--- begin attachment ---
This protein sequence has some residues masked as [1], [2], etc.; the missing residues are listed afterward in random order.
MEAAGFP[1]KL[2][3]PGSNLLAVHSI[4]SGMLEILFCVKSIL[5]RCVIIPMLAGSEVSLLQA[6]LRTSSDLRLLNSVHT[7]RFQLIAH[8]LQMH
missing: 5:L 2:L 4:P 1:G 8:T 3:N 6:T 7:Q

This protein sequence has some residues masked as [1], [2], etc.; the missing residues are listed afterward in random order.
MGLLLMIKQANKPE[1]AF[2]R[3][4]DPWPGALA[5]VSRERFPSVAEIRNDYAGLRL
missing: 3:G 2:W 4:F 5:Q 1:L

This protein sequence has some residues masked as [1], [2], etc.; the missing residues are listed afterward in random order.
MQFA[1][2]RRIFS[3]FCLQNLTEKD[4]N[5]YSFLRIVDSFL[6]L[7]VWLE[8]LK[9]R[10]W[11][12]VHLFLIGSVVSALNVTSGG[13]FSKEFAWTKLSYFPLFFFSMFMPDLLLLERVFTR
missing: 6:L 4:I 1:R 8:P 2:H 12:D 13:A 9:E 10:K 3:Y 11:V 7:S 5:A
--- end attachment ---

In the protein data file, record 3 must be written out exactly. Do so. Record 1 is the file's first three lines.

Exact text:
This protein sequence has some residues masked as [1], [2], etc.; the missing residues are listed afterward in random order.
MQFA[1][2]RRIFS[3]FCLQNLTEKD[4]N[5]YSFLRIVDSFL[6]L[7]VWLE[8]LK[9]R[10]W[11][12]VHLFLIGSVVSALNVTSGG[13]FSKEFAWTKLSYFPLFFFSMFMPDLLLLERVFTR
missing: 6:L 4:I 1:R 8:P 2:H 12:D 13:A 9:E 10:K 3:Y 11:V 7:S 5:A